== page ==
Lessons

Groove Analysis: Dominic Howard Of Muse

dominic howard

Art rockers Muse create grandiose pop-rock songs that often sound like a blend of Queen and a moody B-movie soundtrack. Their new record, The 2nd Law, is certainly full of ear candy, adding dance-club keyboard sounds and heavy riffing guitars to their successful formula. Despite all the effort in creating drummer Dominic Howard’s blend of electronic and acoustic drum sounds, the drums still generally sound like rock drums, though his playing is simpler and more groove-oriented on this release.

“Animals”
This track shows off Howard’s best drumming on the record. The song is in 5/4 and he repeats his groove for the first couple of minutes of the tune punctuating the section changes with a cymbal crash. In the second line of the transcription we find there’s a brief break where he plays a quick single-stroke roll on his snare drum with his bass drum emphasizing 1 (2)& 4, and 5. This is followed by a polyrhythmic pattern with cymbal crashes falling on every other beat of the 5/4 pattern, creating a four-measure cycle. At 3:29 he plays a brief flam-and-bass-drum groove moving around his kit with flams falling on 1 (2)& (3)&, and 5. For the next pattern he plays a polymetric groove that has the snare and bass drum feeling like a slower half-time groove in four but the cymbal pattern stays in five. The song ends with a similar snare bass drum accent pattern but this time the accents are placed on his cymbals. Very creative drumming.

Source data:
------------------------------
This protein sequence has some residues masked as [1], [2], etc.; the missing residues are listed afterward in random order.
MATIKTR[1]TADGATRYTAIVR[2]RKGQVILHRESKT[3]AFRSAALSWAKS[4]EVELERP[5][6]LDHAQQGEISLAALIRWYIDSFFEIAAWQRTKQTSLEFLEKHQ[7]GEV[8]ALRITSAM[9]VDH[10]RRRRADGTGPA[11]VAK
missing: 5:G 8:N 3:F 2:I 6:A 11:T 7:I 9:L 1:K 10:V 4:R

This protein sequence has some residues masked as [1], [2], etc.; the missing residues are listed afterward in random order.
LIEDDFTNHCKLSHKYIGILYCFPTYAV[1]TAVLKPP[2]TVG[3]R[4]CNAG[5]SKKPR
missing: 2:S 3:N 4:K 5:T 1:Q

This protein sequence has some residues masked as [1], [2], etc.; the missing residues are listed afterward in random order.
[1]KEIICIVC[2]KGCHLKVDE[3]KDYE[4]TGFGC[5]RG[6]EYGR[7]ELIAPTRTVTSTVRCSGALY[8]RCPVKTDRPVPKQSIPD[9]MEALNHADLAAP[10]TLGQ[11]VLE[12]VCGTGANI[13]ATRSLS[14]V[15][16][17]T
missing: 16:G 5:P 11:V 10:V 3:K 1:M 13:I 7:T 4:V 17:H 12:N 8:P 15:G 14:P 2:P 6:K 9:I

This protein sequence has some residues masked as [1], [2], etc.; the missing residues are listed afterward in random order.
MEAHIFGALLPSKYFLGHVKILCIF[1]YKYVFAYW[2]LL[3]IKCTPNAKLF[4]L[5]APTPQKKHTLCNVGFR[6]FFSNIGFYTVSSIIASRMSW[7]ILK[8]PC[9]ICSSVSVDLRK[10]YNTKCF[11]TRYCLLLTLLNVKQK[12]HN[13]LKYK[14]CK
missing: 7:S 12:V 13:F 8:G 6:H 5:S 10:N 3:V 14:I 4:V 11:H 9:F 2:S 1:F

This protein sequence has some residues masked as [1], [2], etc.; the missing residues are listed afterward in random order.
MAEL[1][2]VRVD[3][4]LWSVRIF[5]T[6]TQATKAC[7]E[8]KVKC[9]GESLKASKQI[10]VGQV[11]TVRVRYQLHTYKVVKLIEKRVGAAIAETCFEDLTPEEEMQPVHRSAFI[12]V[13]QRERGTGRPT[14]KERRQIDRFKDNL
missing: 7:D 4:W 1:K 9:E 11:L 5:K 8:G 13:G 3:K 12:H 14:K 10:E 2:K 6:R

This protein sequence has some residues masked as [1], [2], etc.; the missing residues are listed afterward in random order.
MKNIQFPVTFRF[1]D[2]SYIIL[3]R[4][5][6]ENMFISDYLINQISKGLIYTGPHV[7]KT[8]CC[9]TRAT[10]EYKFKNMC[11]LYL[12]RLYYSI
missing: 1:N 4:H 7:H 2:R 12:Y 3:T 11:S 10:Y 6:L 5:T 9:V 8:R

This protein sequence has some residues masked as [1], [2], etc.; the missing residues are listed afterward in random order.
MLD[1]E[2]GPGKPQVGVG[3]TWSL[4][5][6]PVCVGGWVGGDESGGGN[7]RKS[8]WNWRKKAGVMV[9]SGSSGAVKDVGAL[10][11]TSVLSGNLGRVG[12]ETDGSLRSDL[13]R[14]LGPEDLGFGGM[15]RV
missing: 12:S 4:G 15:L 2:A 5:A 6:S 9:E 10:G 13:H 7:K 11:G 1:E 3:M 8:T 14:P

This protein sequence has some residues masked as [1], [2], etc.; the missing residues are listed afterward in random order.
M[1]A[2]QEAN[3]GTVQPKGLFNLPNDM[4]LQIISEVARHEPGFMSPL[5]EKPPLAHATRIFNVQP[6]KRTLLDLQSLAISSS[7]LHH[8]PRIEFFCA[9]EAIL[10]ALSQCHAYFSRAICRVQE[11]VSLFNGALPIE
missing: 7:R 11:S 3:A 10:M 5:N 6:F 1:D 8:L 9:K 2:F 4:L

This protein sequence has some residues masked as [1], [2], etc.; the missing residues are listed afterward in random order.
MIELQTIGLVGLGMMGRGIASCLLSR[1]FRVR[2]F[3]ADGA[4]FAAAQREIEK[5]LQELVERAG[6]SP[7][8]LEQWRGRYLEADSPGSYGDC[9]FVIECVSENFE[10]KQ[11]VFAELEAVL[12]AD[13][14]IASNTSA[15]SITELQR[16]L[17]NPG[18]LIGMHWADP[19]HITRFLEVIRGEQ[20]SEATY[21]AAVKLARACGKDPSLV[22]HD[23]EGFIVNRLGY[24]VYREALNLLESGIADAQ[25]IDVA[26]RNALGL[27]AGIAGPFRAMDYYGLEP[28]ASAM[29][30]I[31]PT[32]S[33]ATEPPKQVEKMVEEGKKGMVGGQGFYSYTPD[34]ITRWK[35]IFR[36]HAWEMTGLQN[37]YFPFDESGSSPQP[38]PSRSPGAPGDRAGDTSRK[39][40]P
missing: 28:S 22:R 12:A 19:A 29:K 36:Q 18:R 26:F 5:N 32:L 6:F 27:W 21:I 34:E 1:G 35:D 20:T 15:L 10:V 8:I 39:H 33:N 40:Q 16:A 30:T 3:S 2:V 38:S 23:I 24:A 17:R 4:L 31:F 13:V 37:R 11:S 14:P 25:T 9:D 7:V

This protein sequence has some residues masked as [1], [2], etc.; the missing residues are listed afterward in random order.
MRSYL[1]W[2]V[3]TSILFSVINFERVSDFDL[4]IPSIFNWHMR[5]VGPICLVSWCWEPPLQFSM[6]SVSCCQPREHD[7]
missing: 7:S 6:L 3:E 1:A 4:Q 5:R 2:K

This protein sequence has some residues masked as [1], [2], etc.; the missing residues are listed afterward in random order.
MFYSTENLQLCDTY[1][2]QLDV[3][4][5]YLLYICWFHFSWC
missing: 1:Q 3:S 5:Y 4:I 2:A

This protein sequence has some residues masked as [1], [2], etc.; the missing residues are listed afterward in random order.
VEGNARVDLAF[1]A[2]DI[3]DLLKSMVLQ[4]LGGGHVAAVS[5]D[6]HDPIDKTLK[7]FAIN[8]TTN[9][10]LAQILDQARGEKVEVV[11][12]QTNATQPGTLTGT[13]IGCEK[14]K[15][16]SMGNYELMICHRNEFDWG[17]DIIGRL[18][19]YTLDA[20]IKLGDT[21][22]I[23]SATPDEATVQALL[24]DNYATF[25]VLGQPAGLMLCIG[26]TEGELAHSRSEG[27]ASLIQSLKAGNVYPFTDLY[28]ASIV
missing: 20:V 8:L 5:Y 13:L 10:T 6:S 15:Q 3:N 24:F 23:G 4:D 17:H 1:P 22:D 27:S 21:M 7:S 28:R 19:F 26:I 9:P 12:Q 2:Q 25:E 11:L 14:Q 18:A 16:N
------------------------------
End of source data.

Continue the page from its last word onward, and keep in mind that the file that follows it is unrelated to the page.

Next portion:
DRUM! Notation Guide

dominic howard

“Save Me”
For the drum entrance to this song in 6/4, Howard plays a four-on-the-floor groove and gradually adds snare and tom fills as shown in the transcription. This section leads to an interesting tom tom groove that may be Howard’s homage to Ringo Starr, as it’s reminiscent of Starr’s groove on the Beatles classic “Ticket To Ride.”

dominic howard

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